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 Reports and Commentary from the Investment World

Reports and commentaries are posted here on a regular basis.


Compass Group.


Compass Group (CPG:LSE) 2005-06-23

Compass is a contract caterer with an International business. It has over 400,000 employees and a turnover of over 12 billion Sterling.
It is a big company, ranked 54th in the FTSE 100.

The company has a complex history. The original company was founded in 1941 to feed wartime munitions workers promised one hot meal a day by legislation.
A lengthy period of acquisitions and mergers followed until in 1987 the company became the subject of a management buy-out. In 1988 it was floated on the London Stock Exchange. It then mounted a substantial series of acquisitions and in 2000 the company merged with Granada.
In 2001, it was demerged to float again on the stock exchange, followed by the continuing story of acquisitions and disposals which brings us up to the present time.

Dividends since the refloat in 2001 have developed quite nicely, from 5.7p in 2001 to 9.3p in 2004. The forecast is for 9.8p in 2005 and 10.4p in 2006.

Earnings per share has been stagnant though. The company would appear to have negative tangible assets because of the enormous amount of goodwill on the balance sheet. Amortisation of this goodwill makes a massive dent in earnings per share, under the old accounting rules. However, one of the consequences of the new International Financial Reporting Standards, in addition to the inclusion of pension scheme deficits as liabilities, is that goodwill amortisation won’t be shown in the profit and loss account in future except for any impairment. The effect will be to cause a substantial rise in earnings per share in the case of Compass, assuming no impairment charge.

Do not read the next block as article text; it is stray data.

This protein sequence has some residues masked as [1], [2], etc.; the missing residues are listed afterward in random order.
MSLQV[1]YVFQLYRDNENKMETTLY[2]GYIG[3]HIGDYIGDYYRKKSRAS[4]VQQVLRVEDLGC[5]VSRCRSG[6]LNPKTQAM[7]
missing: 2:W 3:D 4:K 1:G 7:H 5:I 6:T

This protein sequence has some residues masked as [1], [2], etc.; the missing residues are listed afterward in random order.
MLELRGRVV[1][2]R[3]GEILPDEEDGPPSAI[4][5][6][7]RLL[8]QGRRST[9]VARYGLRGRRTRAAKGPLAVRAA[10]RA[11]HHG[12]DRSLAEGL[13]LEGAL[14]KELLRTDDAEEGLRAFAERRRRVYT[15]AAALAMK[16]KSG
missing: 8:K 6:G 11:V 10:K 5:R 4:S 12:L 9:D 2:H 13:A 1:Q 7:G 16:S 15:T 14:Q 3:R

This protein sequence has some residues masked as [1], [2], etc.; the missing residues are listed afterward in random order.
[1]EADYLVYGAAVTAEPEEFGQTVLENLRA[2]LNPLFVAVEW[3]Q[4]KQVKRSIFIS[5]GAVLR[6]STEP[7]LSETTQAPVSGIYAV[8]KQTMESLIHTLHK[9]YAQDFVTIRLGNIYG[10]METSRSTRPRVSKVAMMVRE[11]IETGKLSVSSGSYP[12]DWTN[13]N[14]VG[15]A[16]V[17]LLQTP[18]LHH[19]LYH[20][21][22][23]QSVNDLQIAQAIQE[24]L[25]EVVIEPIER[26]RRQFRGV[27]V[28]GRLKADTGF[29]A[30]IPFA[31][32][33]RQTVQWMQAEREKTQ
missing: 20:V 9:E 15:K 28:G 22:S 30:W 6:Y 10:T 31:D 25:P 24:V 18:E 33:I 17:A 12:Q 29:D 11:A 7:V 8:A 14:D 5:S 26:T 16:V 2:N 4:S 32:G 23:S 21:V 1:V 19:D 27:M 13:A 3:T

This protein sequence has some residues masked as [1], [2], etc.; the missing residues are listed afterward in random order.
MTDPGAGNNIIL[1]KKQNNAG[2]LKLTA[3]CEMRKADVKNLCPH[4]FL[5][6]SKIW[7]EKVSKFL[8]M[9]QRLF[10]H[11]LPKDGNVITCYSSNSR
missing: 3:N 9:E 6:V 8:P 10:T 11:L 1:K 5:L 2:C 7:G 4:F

Borrowings are high. Gearing is over 100% with around £2.5bn at the interim accounts to 31/03/05 against net assets of £2.5bn of which £4.2bn is intangible.Thus tangible net assets are a negative  £1.7bn. All of which is rather a discouragement.

Due, probably, to the stagnant earnings per share, the share price has fallen almost continuously since the refloat in 2001,when they were 571 p at their peak. At the current price, it is not far off the bottom of its range. At a price below 240p it has a relatively high yield (4%) & has got to be a bargain with very limited downside.

Buy Compass Group (CPG:LSE) up to 240p


Disclaimer: All the information above is provided as a service for individuals and institutions. It should in no way be construed as a recommendation as an investment. Investment decisions should be based on the risk tolerance and planning horizon of the investor. Market participants must understand that past performance is also not a guarantee or predictor of future results.